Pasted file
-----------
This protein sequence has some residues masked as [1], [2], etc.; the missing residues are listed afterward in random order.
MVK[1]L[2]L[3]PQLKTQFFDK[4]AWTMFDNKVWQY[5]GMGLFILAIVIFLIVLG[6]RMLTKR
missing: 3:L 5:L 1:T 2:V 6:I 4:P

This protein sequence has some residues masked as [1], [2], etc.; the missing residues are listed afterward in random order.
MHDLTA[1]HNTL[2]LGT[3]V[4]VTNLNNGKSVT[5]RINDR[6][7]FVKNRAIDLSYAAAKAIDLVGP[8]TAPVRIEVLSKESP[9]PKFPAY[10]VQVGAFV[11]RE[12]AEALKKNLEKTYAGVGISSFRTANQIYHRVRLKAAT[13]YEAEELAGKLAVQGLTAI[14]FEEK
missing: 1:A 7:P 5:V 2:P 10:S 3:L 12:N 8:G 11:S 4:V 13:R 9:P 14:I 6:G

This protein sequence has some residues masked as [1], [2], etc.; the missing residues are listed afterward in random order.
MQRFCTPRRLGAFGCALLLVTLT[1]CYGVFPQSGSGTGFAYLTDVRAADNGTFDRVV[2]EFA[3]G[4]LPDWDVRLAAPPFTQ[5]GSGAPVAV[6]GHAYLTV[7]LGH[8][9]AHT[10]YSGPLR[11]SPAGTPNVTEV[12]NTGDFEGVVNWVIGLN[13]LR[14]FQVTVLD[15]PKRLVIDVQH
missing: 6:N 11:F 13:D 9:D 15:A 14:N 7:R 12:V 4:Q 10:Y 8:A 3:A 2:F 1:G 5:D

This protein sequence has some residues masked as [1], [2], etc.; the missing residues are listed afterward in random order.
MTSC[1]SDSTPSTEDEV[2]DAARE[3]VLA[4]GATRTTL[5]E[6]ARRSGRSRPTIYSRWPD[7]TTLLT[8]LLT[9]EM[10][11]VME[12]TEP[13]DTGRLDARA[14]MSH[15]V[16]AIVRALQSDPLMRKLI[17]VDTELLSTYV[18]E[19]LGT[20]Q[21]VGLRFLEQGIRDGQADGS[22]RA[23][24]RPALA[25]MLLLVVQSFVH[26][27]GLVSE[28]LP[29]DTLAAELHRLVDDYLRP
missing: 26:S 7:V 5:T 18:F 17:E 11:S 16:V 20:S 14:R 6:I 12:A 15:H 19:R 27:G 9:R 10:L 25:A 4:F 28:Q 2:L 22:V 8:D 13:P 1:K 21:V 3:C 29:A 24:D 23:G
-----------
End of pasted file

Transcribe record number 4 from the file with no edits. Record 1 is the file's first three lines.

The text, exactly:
This protein sequence has some residues masked as [1], [2], etc.; the missing residues are listed afterward in random order.
MTSC[1]SDSTPSTEDEV[2]DAARE[3]VLA[4]GATRTTL[5]E[6]ARRSGRSRPTIYSRWPD[7]TTLLT[8]LLT[9]EM[10][11]VME[12]TEP[13]DTGRLDARA[14]MSH[15]V[16]AIVRALQSDPLMRKLI[17]VDTELLSTYV[18]E[19]LGT[20]Q[21]VGLRFLEQGIRDGQADGS[22]RA[23][24]RPALA[25]MLLLVVQSFVH[26][27]GLVSE[28]LP[29]DTLAAELHRLVDDYLRP
missing: 26:S 7:V 5:T 18:F 17:E 11:S 16:V 20:S 14:R 6:I 12:A 15:H 19:R 27:G 9:R 10:L 25:A 4:F 28:Q 2:L 22:V 8:D 13:P 1:K 21:V 3:C 29:A 24:D 23:G